But supporters of Eagle’s Landing’s incorporation argued the area had been ignored for too long by Stockbridge and said that the community could do a better job of providing services and attracting economic development on its own.
“It was never about Stockbridge. It was about us wanting to better our community,” said Vikki Consiglio, a leader of the effort, who said she’s been called names, received death threats and was vilified by people who did not know her just because of her involvement.
As she waited for the votes to be tallied late Tuesday, she said, “The biggest thing we are excited about is that we got to vote.”
Another supporter of cityhood, Charles Marshall, said while the measure was defeated, the ideas behind it — such as the need for parks, libraries and a sharper focus on economic development — weren’t. For instance, he said Stockbridge could develop a large city park in Eagle’s Landing that could encourage economic growth.
“We still need to work together because, if we don’t, we will miss an opportunity to develop the area,” he said. “There should be a simple goal in mind: How do we revitalize the area that benefits both Stockbridge and Eagle’s Landing.”
Opponents of the referendum said they felt relieved that it failed. Yolanda Barber, chairwoman of the Coalition to Keep Stockbridge Together, said it was not a hard choice for many of the people she spoke to. Some were angry that only those who would be included in the new city could vote on the measure, she said. That's because the referendum's passing would have had an impact on those left behind, she said.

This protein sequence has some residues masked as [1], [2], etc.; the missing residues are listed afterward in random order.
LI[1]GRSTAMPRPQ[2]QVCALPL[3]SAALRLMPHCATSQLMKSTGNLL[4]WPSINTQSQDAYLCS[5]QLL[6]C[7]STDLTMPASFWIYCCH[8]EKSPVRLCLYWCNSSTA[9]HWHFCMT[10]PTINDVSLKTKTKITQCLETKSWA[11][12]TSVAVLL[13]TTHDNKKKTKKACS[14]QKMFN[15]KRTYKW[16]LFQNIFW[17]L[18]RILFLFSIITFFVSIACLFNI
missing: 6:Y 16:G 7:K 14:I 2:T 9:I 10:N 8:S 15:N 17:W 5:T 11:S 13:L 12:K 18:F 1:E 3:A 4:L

“The people in the community have spoken,” Barber said. “And now we can begin the process of healing and really uniting where everyone is included.”
James Carmichael, who lived in the unincorporated portion of Henry County that would have formed part of the new city, said he thinks the measure was doomed after a federal court judge's ruling in late October affirmed that Eagle's Landing would be on the hook for a portion of the more than $17 million Stockbridge owes in municipal debt.
Carmichael, who opposed cityhood, said that would have necessitated a city tax and that turned off voters, especially those currently in the county like himself.
“I thought that was very pivotal,” Carmichael said of the decision by U.S. District Court Judge Leigh Martin May. “I didn’t think that the promises (cityhood supporters) were making were well-founded or based on reality.”